Participation is a core principle that has informed European urban policy. In the New Leipzig Charter participation is seen as a crucial element of the integrated approach:
The integrated approach requires the involvement of the general public as well as social, economic and other stakeholders in order to consider their concerns and knowledge. Public participation in urban development processes should engage all urban actors, which also strengthens local democracy. Wherever possible, citizens should have a say in processes that impact their daily lives. New forms of participation should be encouraged and improved, including co-creation and co-design in cooperation with inhabitants, civil society networks, community organisations and private enterprises. Experimenting with new forms of participation can help cities manage conflicting interests, share responsibilities and find innovative solutions while also reshaping and maintaining urban spaces and forming new alliances to create integrated city spaces. (The New Leipzig Charter, 2020, p.6)
In describing participative approaches, both development practitioners and policy makers use the terms “co-production” and “quadruple helix”.
Co-production. Involving users at different stages of a decision-making process has sometimes been termed, as “co-everything”, ranging from co-creation, co-design, co-implementation, co-production and co-management. Co production implies that “citizen participation or engagement should go beyond ‘ad hoc involvement’ such as public hearings or public comment periods, and should be a dynamic process with end users – citizens– centre stage (JRC Handbook, 2020 p 121). Since the work of Sherry Arnstein writing about the USA’s Model Cities programme in 1969, the idea of a “ladder of participation” has gained traction. In this version (see figure 4.1) co-production is shown as the highest form of participation replacing citizen control in Arnstein’s original formulation.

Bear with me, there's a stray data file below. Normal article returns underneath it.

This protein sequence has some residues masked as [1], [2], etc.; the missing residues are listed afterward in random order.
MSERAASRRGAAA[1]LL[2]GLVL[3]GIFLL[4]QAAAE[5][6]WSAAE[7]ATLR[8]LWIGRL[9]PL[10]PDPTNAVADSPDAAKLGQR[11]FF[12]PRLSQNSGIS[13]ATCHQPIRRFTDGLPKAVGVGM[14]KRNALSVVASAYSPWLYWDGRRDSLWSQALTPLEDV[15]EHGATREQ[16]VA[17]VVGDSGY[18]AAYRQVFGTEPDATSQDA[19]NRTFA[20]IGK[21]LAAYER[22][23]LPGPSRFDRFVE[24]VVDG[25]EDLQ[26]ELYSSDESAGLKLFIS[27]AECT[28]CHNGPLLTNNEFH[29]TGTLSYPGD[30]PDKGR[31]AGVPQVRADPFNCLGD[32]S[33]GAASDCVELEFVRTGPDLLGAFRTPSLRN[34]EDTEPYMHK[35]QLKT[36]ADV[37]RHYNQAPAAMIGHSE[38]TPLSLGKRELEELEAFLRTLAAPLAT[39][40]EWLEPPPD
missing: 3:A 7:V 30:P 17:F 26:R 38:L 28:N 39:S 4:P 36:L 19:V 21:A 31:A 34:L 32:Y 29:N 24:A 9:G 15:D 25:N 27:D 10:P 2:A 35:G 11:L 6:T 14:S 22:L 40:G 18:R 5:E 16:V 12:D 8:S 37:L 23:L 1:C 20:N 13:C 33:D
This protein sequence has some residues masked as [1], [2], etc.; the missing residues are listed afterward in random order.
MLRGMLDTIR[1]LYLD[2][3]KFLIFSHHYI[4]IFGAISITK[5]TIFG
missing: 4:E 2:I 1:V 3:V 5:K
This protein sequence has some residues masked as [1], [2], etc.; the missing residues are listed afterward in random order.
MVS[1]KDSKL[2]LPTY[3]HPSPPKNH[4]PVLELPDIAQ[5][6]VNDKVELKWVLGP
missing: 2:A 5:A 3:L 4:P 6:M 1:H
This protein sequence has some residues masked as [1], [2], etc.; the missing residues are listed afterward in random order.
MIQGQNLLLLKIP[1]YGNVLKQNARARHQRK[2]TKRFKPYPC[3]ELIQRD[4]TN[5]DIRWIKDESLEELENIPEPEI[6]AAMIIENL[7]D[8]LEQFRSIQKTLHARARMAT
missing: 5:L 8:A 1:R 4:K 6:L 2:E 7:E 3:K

Co-production as the highest degree of participation
Quadruple Helix. The quadruple helix built on the idea of the triple helix in which cities or regions worked with the private sector and research organisations to promote innovation. Adding civil society organisations to the mix made for a quadruple helix. Such diverse partnerships are very much in line with Article 8 of the Common Provision Regulation (CPR) for Cohesion Policy that describes that “a Partnership shall include at least the following partners: (a) regional, local, urban and other public authorities; (b) economic and social partners; (c) relevant bodies representing civil society, (d) research organisations and universities, where appropriate, such as environmental partners, NGOs, bodies responsible for promoting social inclusion, fundamental rights, rights of persons with disabilities, gender equality and non-discrimination” (DG Regio, 2021, p 39). Mirroring this, the Urban Innovative Actions programme has encouraged the formation of diverse partnerships and, attribute a significant importance in the appraisal of project proposals to this aspect
This section aims to address the following research questions:
- How did projects identify the most relevant local actors to include in their partnership, and were the power relations between the stakeholders balanced?
- Were citizens and/or users involved in a meaningful way in the design of the project?
- Did some specific stakeholders, especially NGOs/citizens but also the private sector, have difficulties in being represented and heard? If so, how was this addressed?
- How was the project adjusted during implementation based on feedback by stakeholders? What tools or methods were used to involve citizens during implementation?